1.  Notwithstanding Dorsey's argument to the contrary, the district court had jurisdiction to impose the appeal bond. The parties reached their settlement while an interlocutory appeal in the class litigation was pending before this court. Once the parties announced their settlement, we remanded the case to the district court “for the limited purpose of permitting the district court to consider the parties' settlement, along with its proposed settlement class, and to undertake any proceedings and to issue any orders required to consider the settlement.” Tennille v. W. Union Co., No. 11–1531, Order (10th Cir. Nov. 20, 2012). That remand was sufficiently broad to authorize the district court to impose the appeal bond at issue here.

2.  In a related argument, Nelson contends that Plaintiffs, in moving to dismiss her appeal for lack of jurisdiction, failed to follow 10th Cir. R. 27.3(C), which requires that “[e]very motion filed under Fed. R.App. P. 27 and this rule must contain a statement of the opposing party's position on the relief requested or why the moving party was unable to learn the opposing party's position.” Regardless, this court has an independent duty to examine its own jurisdiction. See Amazon, Inc. v. Dirt Camp, Inc., 273 F.3d 1271, 1274 (10th Cir.2001). Because we conclude we have jurisdiction, we DENY Plaintiffs' motion to dismiss Nelson's appeal. Nelson also requests sanctions against Plaintiffs, pursuant to 10th Cir. R. 46.5(D), for filing the motion to dismiss. We DENY that request because Plaintiffs did not file their motion for an improper purpose, nor was Plaintiffs' jurisdictional argument frivolous, see id. § 46.5(B)(1), (2).

3.  A Rule 7 appeal bond is similar to, but distinguishable from, a supersedeas bond, which a court can require to preserve a money judgment when staying execution of that judgment pending appeal, Fed.R.Civ.P. 62(d); Fed. R.App. P. 8(a)(2)(E). See 16A Wright, et al., Federal Practice & Procedure § 3953 (noting a Rule 7 appeal bond “should not be confused with a supersedeas bond”). “[A] ‘supersedeas bond’ is retrospective covering sums related to the merits of the underlying judgment (and stay of its execution), whereas a [Rule 7 appeal or] ‘cost bond’ is prospective relating to the potential expenses of litigating an appeal.” Adsani, 139 F.3d at 70 n. 2 (2d Cir.). And, whereas a Rule 7 appeal bond is restricted to costs on appeal, see Fed. R.App. P. 7, a supersedeas bond usually covers the full amount of the money judgment, “together with costs, interest, and damages for delay,” 11 Charles Alan Wright et al., Federal Practice & Procedure § 2905 (3d ed. Apr.2013).

4.  Plaintiffs contend that these circuit decisions are not relevant because most of them addressed whether an appeal bond could cover attorneys' fees, which are not at issue here. But these circuit cases addressed attorneys' fees in the context of determining whether those fees should be deemed “costs on appeal” that can be included in a Rule 7 bond. See Azizian, 499 F.3d at 958 (9th Cir.) (holding “that the term ‘costs on appeal’ in Rule 7 includes all expenses defined as ‘costs' by an applicable fee-shifting statute, including attorney's fees”). These circuit cases, then, are relevant to the issue presented here.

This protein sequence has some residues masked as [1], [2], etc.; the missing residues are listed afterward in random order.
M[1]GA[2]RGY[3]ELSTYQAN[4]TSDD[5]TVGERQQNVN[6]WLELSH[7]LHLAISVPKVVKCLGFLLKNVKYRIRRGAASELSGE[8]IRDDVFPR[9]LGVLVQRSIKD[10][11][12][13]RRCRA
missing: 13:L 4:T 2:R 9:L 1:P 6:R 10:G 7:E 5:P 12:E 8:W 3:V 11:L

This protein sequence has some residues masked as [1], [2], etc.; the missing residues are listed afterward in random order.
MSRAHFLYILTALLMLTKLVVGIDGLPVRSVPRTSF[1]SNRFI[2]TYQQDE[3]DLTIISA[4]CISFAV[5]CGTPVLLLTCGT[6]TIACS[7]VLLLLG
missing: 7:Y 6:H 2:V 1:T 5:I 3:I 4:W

5.  A supersedeas bond can cover damages for delay, but a Rule 7 bond like the one at issue here cannot. See Vaughn, 507 F.3d at 298–99 (reducing Rule 7 appeal bond because such a bond cannot be used as a “surrogate for a supersedeas bond” by securing “the benefits that would inure to the class members under the settlement agreement”); In re Am. Investors Life Ins. Co. Annuity Mktg. & Sales Practices Litig., 695 F.Supp.2d 157, 166 (E.D.Pa.2010) (refusing to include delay costs in Rule 7 bond, noting doing so “is not widely adopted”); see also In re Initial Pub. Offering Sec. Litig., 728 F.Supp.2d 289, 297 (S.D.N.Y.2010); 11 Wright et al., Federal Practice & Procedure § 2905. Plaintiffs did not seek a supersedeas bond in this case because there is no judgment yet to be stayed pending Objectors' merits appeals. See In re Navistar Diesel Engine Prods. Liab. Litig., No. 11 C 2496, 2013 WL 4052673, at *3 (N.D.Ill. Aug. 12, 2013) (unreported). That is because Plaintiffs and Western Union expressly provided that their settlement would not become effective until all appeals challenging the settlement are resolved. See Vaughn, 507 F.3d at 299 (5th Cir.); In re Am. Investors Life Ins. Co., 695 F.Supp.2d at 166.

6.  For example, Plaintiffs rely on In re Cardizem CD Antitrust Litigation, in which the Sixth Circuit upheld an appeal bond that covered, as damages for delay, administrative costs to maintain the class settlement during an objector's appeal. 391 F.3d at 815, 81718. But the Sixth Circuit did so because the Tennessee statute underlying that diversity case expressly provided for the recovery of “damages incurred, including reasonable attorney's fees and costs.” Id. at 817 (quoting Tenn.Code § 47–18–109(e)(2) (emphasis omitted)). That case, then, is consistent with case law from other circuits permitting an appeal bond to cover only costs on appeal made expressly recoverable by rule or statute.

EBEL, Circuit Judge.